# type-level-sets: Type-level sets and finite maps (with value-level counterparts)

[ bsd3, data-structures, library, type-system ] [ Propose Tags ]

This package provides type-level sets (no duplicates, sorted to provide a normal form) via Set and type-level finite maps via Map, with value-level counterparts.

Described in the paper "Embedding effect systems in Haskell" by Dominic Orchard and Tomas Petricek http://www.cl.cam.ac.uk/~dao29/publ/haskell14-effects.pdf (Haskell Symposium, 2014). This version now uses Quicksort to normalise the representation.

Here is a brief example for finite maps:

import Data.Type.Map

-- Specify how to combine duplicate key-value pairs for Int values
type instance Combine Int Int = Int
instance Combinable Int Int where
combine x y = x + y

foo :: Map '["x" :-> Int, "z" :-> Bool, "w" :-> Int]
foo = Ext (Var :: (Var "x")) 2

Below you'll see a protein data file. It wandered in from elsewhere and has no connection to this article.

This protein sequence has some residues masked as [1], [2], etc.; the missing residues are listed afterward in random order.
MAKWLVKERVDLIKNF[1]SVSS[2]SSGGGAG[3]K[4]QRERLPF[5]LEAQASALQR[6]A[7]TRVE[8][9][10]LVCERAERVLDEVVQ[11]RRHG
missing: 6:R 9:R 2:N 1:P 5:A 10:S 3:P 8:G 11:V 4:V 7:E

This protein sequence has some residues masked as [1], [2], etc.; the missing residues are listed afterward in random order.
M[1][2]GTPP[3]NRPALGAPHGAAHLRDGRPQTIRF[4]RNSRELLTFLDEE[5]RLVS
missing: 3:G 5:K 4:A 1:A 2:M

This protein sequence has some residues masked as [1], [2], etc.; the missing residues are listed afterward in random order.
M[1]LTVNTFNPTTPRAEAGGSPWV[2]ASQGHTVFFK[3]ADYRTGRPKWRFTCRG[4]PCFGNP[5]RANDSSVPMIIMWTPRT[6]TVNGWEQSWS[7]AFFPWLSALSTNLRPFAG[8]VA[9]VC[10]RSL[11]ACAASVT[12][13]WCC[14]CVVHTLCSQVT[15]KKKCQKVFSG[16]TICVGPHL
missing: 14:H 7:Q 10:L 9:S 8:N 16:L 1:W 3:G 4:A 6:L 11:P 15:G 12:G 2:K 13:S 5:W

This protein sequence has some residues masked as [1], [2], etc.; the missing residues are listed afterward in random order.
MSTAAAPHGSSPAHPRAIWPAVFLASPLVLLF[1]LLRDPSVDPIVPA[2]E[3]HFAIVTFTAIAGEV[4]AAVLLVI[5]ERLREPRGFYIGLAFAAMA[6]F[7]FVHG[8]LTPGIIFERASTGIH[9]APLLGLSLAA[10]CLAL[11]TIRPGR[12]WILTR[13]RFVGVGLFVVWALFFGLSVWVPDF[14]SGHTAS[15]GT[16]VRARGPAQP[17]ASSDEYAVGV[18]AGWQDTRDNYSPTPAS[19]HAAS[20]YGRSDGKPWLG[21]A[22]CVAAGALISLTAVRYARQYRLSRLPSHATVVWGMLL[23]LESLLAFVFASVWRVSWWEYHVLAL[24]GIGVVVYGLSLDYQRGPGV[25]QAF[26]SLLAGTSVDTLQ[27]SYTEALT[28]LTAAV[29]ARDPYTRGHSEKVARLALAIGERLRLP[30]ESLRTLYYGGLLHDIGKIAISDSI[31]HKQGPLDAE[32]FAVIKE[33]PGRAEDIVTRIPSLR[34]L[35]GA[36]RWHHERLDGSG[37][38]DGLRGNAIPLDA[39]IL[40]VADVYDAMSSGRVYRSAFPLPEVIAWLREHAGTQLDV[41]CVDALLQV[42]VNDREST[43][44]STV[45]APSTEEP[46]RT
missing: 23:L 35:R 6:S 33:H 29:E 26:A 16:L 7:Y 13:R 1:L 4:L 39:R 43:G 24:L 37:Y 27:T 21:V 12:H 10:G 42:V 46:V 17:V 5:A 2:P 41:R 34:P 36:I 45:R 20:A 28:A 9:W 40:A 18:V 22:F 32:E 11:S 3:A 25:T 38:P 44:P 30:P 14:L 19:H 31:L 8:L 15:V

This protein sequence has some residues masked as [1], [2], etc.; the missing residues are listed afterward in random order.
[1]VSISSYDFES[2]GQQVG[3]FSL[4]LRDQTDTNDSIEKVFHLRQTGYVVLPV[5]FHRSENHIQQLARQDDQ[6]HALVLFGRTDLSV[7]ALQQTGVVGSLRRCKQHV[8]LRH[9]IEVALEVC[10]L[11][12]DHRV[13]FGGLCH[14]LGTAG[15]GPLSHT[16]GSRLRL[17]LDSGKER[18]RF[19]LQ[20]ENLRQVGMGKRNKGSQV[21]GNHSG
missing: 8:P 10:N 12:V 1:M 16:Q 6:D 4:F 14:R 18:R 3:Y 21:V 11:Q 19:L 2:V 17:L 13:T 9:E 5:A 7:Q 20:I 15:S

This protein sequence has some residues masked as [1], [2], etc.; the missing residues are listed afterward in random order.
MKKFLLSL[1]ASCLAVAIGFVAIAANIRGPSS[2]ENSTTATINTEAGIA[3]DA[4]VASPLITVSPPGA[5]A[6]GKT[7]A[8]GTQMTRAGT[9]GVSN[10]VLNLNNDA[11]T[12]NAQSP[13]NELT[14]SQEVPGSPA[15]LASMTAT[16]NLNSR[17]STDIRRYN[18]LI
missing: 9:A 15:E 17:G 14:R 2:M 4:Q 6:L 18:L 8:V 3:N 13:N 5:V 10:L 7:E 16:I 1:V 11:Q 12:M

$Ext (Var :: (Var "z")) True$ Ext (Var :: (Var "w")) 5
$Empty bar :: Map '["y" :-> Int, "w" :-> Int] bar = Ext (Var :: (Var "y")) 3$ Ext (Var :: (Var "w")) 1
$Empty -- foobar :: Map '["w" :-> Int, "x" :-> Int, "y" :-> Int, "z" :-> Bool] foobar = foo union bar The Map type for foobar here shows the normalised form (sorted with no duplicates). The type signatures is commented out as it can be infered. Running the example we get: >>> foobar {w :-> 6, x :-> 2, y :-> 3, z :-> True} Thus, we see that the values for "w" are added together. For sets, here is an example: import GHC.TypeLits import Data.Type.Set type instance Cmp (Natural n) (Natural m) = CmpNat n m data Natural (a :: Nat) where Z :: Natural 0 S :: Natural n -> Natural (n + 1) -- foo :: Set '[Natural 0, Natural 1, Natural 3] foo = asSet$ Ext (S Z) (Ext (S (S (S Z))) (Ext Z Empty))

-- bar :: Set '[Natural 1, Natural 2]
bar = asSet \$ Ext (S (S Z)) (Ext (S Z) (Ext (S Z) Empty))

-- foobar :: Set '[Natural 0, Natural 1, Natural 2, Natural 3]
foobar = foo union bar

Note the types here are all inferred.  ## Modules

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